The following should be considered as you prepare for the funeral:
Cremation or Burial?
This is the crucial decision that will inform all your subsequent arrangements. In many cases the deceased will have let their preference be known. Once a decision has been made, you will be able to select a venue for the service, and agree the order of events on the day.
Setting the Date
The death must be registered before you can consider the funeral. Be aware that any death that involves a coroner (if there is an enquiry or post-mortem) may involve a substantial delay before the date can be set.
Also be aware that if you have specific religious requirements for the ceremony, this may delay the funeral, as you may have to wait for a venue or officiant to become available.
Allow enough time for more far-flung friends and relations to make travel and overnight plans.
It is increasingly normal for the funeral director to look after the deceased's body until the funeral. Discuss this with them. If relatives wish to view the body, this can be arranged by prior appointment with the funeral director.
If you want to have an open coffin, or you want the body to be laid out in your home before the funeral, you will need to discuss embalming options with an undertaker.
Review the Budget
Establish whether the deceased has set aside money for the funeral, cremation or burial.
Work out what you can afford and stick to it - it's very easy at this emotional time to spend extravagantly. You do not want worry about debts to be added to your bereavement.
Choose the Coffin
You will need to choose a coffin that you can afford, and the funeral director should have a range of styles and designs.
Be aware that you do not have to opt for a conventional wooden coffin, as a range of more 'ecological' materials and designs are available; recycled wood, cardboard, woven wicker.
Your first step is to consult with the person who you have chosen to conduct the ceremony - be it a clergyman or humanist minister - who will be able to guide you through the specific rites and order of service.
In addition, you will need to make decisions about the following:
Flowers: Will you have funeral flowers? Or will you ask guests to make a donation to a charity, and if so which one?
You will need to liaise with the undertaker, or organise with the florist, the choice of family flowers.
Music: Will you having live music at the ceremony - an organist, singers or an instrumentalist? If so, you will need to check availability before setting the date.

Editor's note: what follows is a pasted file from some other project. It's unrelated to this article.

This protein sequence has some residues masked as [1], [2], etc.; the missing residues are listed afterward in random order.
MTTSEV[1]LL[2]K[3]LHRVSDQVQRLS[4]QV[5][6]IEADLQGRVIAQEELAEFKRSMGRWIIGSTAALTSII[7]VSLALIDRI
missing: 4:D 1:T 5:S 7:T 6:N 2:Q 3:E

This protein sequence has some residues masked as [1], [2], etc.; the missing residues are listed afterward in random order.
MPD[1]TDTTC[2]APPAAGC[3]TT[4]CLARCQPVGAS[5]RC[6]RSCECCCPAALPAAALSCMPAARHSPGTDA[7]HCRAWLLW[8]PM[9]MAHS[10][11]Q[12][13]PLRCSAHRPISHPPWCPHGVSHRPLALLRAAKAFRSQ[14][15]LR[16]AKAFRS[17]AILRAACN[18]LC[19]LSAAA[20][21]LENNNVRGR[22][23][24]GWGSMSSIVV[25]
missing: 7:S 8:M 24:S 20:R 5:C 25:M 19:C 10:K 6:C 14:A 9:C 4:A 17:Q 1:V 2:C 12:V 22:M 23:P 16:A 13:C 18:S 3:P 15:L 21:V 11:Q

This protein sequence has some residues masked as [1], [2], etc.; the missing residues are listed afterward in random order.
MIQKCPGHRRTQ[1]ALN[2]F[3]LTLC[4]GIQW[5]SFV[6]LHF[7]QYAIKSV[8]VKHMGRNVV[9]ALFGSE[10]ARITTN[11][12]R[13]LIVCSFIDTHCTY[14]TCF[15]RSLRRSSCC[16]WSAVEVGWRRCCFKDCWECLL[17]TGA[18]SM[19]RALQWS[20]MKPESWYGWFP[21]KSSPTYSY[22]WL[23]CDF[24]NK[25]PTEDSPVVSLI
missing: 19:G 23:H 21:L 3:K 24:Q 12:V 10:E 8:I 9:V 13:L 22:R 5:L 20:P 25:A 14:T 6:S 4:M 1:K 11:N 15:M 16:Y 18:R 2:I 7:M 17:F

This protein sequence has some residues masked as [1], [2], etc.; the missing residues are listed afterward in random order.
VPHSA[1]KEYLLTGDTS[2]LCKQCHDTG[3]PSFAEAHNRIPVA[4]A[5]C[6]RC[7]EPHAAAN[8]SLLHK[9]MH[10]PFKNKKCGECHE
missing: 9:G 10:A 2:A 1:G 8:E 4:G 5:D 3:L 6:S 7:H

If you are going to play recorded music, have you made a choice? Do you need to consult friends or other relations, or borrow CDs?
If your funeral service is taking place in a church, you will need to check with a member of clergy that your musical choices are considered suitable.
Speakers: Decide who you would like to make formal addresses at the ceremony and check their willingness and availability.
If you would like the clergyman, minister or officiant to deliver the tribute, ensure that they are properly briefed.
Readings: Choose the texts you would like to be read during the service, and decide who you would like to deliver the readings. Check their availability, and - if you are opting for a church service - ensure that your choices are acceptable with the officiating member of clergy.
Private or public? Decide whether you want to restrict the number of mourners. If you do not want people to turn up unexpectedly, you should add the words 'funeral service private' to the death notice.
Order of Service Sheets: It is customary to supply a specially printed order of service sheet, with details of the readings, words of the hymns, and reference to the speakers. You will need to find a printer who can help you with this (your funeral director should be able to recommend, or organise, a suitable printer).
Transportation: The funeral director will be in charge of transporting the deceased, and will consult you about the hearse.
You will need to organise - usually with the help of the funeral director - a car to take the chief mourners to the ceremony, and possibly on to the cemetery or crematorium.
Pall Bearers: Many ceremonies do not require pall-bearers; the coffin is already in position before the mourners enter the church/chapel.
If you want the coffin to be formally carried into the church, the funeral directors can supply pall-bearers.
Alternatively, you can elect to use pall-bearers from amongst the mourners. The minimum you will need is four, possibly six.
After the Service
It is normal to organise some sort of gathering (with food and drink) for the mourners. You will need to think about this reception. Will it be at your (or the deceased's) home? Will you require the more formal setting of a hotel? Do you need to use caterers?
Mourners should be told in advance that there will be a reception so that they can make appropriate plans. Alternatively, further details can be included in the Order of Service sheet.